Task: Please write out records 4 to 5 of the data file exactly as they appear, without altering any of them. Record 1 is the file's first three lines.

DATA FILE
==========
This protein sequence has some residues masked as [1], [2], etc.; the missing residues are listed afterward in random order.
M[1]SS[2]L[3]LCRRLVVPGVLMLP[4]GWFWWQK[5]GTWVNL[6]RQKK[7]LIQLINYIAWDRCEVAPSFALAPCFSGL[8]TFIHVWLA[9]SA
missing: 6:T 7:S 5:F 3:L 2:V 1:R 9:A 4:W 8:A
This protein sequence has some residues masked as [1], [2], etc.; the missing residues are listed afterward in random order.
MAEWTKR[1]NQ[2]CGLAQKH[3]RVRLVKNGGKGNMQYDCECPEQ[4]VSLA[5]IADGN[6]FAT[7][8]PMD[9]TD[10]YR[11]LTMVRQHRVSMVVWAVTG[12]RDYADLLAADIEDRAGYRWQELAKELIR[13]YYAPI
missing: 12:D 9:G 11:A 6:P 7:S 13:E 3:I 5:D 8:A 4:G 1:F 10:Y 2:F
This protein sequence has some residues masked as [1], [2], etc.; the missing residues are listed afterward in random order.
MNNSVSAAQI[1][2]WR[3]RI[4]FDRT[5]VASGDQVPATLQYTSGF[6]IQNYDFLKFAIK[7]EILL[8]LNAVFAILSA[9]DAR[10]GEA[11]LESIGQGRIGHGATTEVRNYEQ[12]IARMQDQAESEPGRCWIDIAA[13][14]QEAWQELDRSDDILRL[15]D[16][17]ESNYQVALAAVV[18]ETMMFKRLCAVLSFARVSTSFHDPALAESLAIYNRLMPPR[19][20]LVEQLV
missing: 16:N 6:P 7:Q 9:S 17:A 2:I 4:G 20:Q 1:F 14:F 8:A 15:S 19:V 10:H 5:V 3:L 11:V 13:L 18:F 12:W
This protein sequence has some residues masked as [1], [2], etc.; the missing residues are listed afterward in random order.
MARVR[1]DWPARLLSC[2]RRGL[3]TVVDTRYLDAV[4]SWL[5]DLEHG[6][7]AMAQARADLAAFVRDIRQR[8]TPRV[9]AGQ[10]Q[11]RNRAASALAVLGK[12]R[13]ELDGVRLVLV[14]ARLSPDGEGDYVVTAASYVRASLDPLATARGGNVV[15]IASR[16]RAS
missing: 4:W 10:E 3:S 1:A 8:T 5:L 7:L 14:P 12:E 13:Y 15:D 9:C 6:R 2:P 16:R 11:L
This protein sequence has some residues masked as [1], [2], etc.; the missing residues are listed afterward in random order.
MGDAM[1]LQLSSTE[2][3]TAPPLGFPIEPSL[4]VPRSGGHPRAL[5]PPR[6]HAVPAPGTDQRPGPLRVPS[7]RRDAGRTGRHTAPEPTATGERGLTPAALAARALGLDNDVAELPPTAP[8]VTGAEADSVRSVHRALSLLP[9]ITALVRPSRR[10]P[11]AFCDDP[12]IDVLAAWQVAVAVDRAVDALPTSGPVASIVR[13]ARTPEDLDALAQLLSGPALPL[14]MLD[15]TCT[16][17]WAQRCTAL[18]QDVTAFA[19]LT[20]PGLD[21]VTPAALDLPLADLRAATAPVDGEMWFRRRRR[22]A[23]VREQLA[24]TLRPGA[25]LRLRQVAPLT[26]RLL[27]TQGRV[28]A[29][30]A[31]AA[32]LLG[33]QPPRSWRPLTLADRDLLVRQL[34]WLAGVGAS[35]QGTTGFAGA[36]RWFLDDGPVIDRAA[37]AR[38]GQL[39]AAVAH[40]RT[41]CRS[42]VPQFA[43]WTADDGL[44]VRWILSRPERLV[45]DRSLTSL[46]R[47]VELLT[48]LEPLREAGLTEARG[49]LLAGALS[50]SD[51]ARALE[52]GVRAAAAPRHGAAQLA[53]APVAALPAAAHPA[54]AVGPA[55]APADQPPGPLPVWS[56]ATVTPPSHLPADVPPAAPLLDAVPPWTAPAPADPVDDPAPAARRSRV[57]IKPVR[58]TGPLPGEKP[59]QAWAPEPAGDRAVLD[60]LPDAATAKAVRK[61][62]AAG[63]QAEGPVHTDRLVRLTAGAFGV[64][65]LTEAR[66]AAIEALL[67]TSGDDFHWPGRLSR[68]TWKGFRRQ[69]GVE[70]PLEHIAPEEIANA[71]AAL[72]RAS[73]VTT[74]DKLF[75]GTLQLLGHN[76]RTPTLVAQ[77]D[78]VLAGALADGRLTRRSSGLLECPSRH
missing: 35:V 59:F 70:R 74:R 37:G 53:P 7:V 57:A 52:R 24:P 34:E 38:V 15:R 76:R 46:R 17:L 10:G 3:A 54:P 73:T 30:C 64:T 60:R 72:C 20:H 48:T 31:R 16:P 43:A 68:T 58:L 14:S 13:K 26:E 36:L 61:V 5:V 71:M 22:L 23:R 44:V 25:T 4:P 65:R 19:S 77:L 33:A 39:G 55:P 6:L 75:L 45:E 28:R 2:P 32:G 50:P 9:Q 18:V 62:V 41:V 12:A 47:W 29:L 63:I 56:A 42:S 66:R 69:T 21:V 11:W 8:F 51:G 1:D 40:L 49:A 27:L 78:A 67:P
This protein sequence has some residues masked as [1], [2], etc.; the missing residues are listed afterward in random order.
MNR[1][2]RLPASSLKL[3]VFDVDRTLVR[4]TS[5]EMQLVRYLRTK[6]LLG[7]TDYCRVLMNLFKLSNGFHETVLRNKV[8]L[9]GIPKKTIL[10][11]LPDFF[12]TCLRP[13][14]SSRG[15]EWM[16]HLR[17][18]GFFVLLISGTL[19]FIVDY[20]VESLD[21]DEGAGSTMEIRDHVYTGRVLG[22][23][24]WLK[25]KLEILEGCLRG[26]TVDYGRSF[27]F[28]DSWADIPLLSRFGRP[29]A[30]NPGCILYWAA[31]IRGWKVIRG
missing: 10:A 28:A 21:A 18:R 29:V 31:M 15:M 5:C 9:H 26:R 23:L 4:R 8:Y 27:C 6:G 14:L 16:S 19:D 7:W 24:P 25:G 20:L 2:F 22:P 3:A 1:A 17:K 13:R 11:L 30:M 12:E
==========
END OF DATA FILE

This protein sequence has some residues masked as [1], [2], etc.; the missing residues are listed afterward in random order.
MARVR[1]DWPARLLSC[2]RRGL[3]TVVDTRYLDAV[4]SWL[5]DLEHG[6][7]AMAQARADLAAFVRDIRQR[8]TPRV[9]AGQ[10]Q[11]RNRAASALAVLGK[12]R[13]ELDGVRLVLV[14]ARLSPDGEGDYVVTAASYVRASLDPLATARGGNVV[15]IASR[16]RAS
missing: 4:W 10:E 3:S 1:A 8:T 5:L 7:L 14:P 12:E 13:Y 15:D 9:C 6:R 2:P 16:R 11:L
This protein sequence has some residues masked as [1], [2], etc.; the missing residues are listed afterward in random order.
MGDAM[1]LQLSSTE[2][3]TAPPLGFPIEPSL[4]VPRSGGHPRAL[5]PPR[6]HAVPAPGTDQRPGPLRVPS[7]RRDAGRTGRHTAPEPTATGERGLTPAALAARALGLDNDVAELPPTAP[8]VTGAEADSVRSVHRALSLLP[9]ITALVRPSRR[10]P[11]AFCDDP[12]IDVLAAWQVAVAVDRAVDALPTSGPVASIVR[13]ARTPEDLDALAQLLSGPALPL[14]MLD[15]TCT[16][17]WAQRCTAL[18]QDVTAFA[19]LT[20]PGLD[21]VTPAALDLPLADLRAATAPVDGEMWFRRRRR[22]A[23]VREQLA[24]TLRPGA[25]LRLRQVAPLT[26]RLL[27]TQGRV[28]A[29][30]A[31]AA[32]LLG[33]QPPRSWRPLTLADRDLLVRQL[34]WLAGVGAS[35]QGTTGFAGA[36]RWFLDDGPVIDRAA[37]AR[38]GQL[39]AAVAH[40]RT[41]CRS[42]VPQFA[43]WTADDGL[44]VRWILSRPERLV[45]DRSLTSL[46]R[47]VELLT[48]LEPLREAGLTEARG[49]LLAGALS[50]SD[51]ARALE[52]GVRAAAAPRHGAAQLA[53]APVAALPAAAHPA[54]AVGPA[55]APADQPPGPLPVWS[56]ATVTPPSHLPADVPPAAPLLDAVPPWTAPAPADPVDDPAPAARRSRV[57]IKPVR[58]TGPLPGEKP[59]QAWAPEPAGDRAVLD[60]LPDAATAKAVRK[61][62]AAG[63]QAEGPVHTDRLVRLTAGAFGV[64][65]LTEAR[66]AAIEALL[67]TSGDDFHWPGRLSR[68]TWKGFRRQ[69]GVE[70]PLEHIAPEEIANA[71]AAL[72]RAS[73]VTT[74]DKLF[75]GTLQLLGHN[76]RTPTLVAQ[77]D[78]VLAGALADGRLTRRSSGLLECPSRH
missing: 35:V 59:F 70:R 74:R 37:G 53:P 7:V 57:A 52:R 24:P 34:E 38:V 15:R 76:R 46:R 17:L 10:G 3:A 54:P 73:T 30:C 64:T 60:R 72:C 20:H 48:T 31:R 16:P 43:A 68:T 58:L 14:S 13:K 26:E 36:L 61:V 5:V 71:M 22:L 23:R 44:V 25:T 4:P 65:R 19:S 77:L 33:A 39:G 55:P 6:L 75:L 45:E 28:R 2:P 32:G 50:P 9:Q 18:V 62:V 41:V 12:A 47:W 29:L 63:I 56:A 42:S 66:R 69:T 21:V 11:W 8:F 51:G 1:D 40:L 49:A 27:L 78:A 67:P